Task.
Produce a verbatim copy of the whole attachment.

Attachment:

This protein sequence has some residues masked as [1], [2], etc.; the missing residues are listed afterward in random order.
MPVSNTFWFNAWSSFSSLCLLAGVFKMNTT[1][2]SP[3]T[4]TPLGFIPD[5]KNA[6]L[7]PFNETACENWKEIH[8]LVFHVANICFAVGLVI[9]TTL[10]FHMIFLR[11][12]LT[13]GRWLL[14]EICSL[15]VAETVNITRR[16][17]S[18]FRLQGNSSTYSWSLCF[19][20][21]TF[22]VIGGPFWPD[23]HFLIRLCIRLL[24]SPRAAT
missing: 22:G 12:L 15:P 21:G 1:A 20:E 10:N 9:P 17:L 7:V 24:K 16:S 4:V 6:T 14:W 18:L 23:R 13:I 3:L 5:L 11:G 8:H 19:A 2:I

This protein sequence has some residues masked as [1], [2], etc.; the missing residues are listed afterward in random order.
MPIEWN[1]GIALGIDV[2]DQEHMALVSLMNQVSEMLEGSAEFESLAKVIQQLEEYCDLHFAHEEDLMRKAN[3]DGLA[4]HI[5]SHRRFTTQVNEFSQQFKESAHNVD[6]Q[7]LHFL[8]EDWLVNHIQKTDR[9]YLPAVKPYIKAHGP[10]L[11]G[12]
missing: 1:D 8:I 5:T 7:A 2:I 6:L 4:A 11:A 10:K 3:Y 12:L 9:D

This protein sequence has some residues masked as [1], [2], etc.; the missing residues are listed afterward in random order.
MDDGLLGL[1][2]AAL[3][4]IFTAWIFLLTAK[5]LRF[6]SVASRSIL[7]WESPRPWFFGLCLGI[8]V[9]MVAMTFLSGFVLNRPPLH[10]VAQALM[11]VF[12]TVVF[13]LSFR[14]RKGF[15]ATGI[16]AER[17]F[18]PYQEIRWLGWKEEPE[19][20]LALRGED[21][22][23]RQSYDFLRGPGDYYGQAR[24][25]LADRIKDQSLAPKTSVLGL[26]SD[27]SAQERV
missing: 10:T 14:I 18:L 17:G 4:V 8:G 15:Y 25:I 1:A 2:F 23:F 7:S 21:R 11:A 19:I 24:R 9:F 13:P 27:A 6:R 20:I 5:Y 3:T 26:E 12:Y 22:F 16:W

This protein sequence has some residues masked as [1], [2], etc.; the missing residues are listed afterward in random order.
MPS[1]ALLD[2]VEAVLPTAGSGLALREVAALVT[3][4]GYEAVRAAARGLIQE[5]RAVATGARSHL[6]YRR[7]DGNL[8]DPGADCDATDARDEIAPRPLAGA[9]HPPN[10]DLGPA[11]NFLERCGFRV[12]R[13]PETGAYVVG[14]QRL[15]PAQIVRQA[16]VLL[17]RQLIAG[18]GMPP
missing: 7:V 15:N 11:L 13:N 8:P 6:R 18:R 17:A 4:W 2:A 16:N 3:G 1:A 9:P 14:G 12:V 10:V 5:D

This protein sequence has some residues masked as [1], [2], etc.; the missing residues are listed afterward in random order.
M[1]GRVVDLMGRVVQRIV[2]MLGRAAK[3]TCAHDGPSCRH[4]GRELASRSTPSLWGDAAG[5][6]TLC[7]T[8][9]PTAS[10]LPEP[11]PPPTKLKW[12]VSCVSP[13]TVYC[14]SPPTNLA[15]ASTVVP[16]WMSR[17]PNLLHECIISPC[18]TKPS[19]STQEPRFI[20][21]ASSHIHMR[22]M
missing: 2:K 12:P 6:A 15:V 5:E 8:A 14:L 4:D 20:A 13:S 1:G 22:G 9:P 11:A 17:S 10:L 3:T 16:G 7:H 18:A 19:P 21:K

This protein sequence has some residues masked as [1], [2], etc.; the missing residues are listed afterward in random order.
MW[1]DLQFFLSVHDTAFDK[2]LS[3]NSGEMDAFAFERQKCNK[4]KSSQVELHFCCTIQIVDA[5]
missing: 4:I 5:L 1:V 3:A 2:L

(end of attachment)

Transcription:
This protein sequence has some residues masked as [1], [2], etc.; the missing residues are listed afterward in random order.
MPVSNTFWFNAWSSFSSLCLLAGVFKMNTT[1][2]SP[3]T[4]TPLGFIPD[5]KNA[6]L[7]PFNETACENWKEIH[8]LVFHVANICFAVGLVI[9]TTL[10]FHMIFLR[11][12]LT[13]GRWLL[14]EICSL[15]VAETVNITRR[16][17]S[18]FRLQGNSSTYSWSLCF[19][20][21]TF[22]VIGGPFWPD[23]HFLIRLCIRLL[24]SPRAAT
missing: 22:G 12:L 15:P 21:G 1:A 20:E 10:N 9:P 17:L 7:V 24:K 16:S 4:V 6:T 14:W 18:L 23:R 13:I 3:L 5:L 11:G 8:H 19:A 2:I

This protein sequence has some residues masked as [1], [2], etc.; the missing residues are listed afterward in random order.
MPIEWN[1]GIALGIDV[2]DQEHMALVSLMNQVSEMLEGSAEFESLAKVIQQLEEYCDLHFAHEEDLMRKAN[3]DGLA[4]HI[5]SHRRFTTQVNEFSQQFKESAHNVD[6]Q[7]LHFL[8]EDWLVNHIQKTDR[9]YLPAVKPYIKAHGP[10]L[11]G[12]
missing: 1:D 8:I 5:T 7:A 2:I 6:L 4:A 11:A 10:K 3:Y 12:L 9:D

This protein sequence has some residues masked as [1], [2], etc.; the missing residues are listed afterward in random order.
MDDGLLGL[1][2]AAL[3][4]IFTAWIFLLTAK[5]LRF[6]SVASRSIL[7]WESPRPWFFGLCLGI[8]V[9]MVAMTFLSGFVLNRPPLH[10]VAQALM[11]VF[12]TVVF[13]LSFR[14]RKGF[15]ATGI[16]AER[17]F[18]PYQEIRWLGWKEEPE[19][20]LALRGED[21][22][23]RQSYDFLRGPGDYYGQAR[24][25]LADRIKDQSLAPKTSVLGL[26]SD[27]SAQERV
missing: 10:T 14:I 18:L 17:G 4:V 8:G 15:Y 25:I 1:A 2:F 23:F 7:S 21:R 11:A 19:I 24:R 9:F 13:P 27:A 6:R 20:I 5:Y 3:T 26:E 12:Y 22:F 16:W

This protein sequence has some residues masked as [1], [2], etc.; the missing residues are listed afterward in random order.
MPS[1]ALLD[2]VEAVLPTAGSGLALREVAALVT[3][4]GYEAVRAAARGLIQE[5]RAVATGARSHL[6]YRR[7]DGNL[8]DPGADCDATDARDEIAPRPLAGA[9]HPPN[10]DLGPA[11]NFLERCGFRV[12]R[13]PETGAYVVG[14]QRL[15]PAQIVRQA[16]VLL[17]RQLIAG[18]GMPP
missing: 7:V 15:N 11:L 13:N 8:P 6:R 18:R 17:A 4:W 2:A 16:N 3:G 1:A 9:P 14:G 12:V 10:V 5:D

This protein sequence has some residues masked as [1], [2], etc.; the missing residues are listed afterward in random order.
M[1]GRVVDLMGRVVQRIV[2]MLGRAAK[3]TCAHDGPSCRH[4]GRELASRSTPSLWGDAAG[5][6]TLC[7]T[8][9]PTAS[10]LPEP[11]PPPTKLKW[12]VSCVSP[13]TVYC[14]SPPTNLA[15]ASTVVP[16]WMSR[17]PNLLHECIISPC[18]TKPS[19]STQEPRFI[20][21]ASSHIHMR[22]M
missing: 2:K 12:P 6:A 15:V 5:E 8:A 14:L 4:D 20:A 13:S 1:G 22:G 9:P 11:A 17:S 10:L 3:T 16:G 7:H 18:A 19:P 21:K

This protein sequence has some residues masked as [1], [2], etc.; the missing residues are listed afterward in random order.
MW[1]DLQFFLSVHDTAFDK[2]LS[3]NSGEMDAFAFERQKCNK[4]KSSQVELHFCCTIQIVDA[5]
missing: 4:I 5:L 1:V 3:A 2:L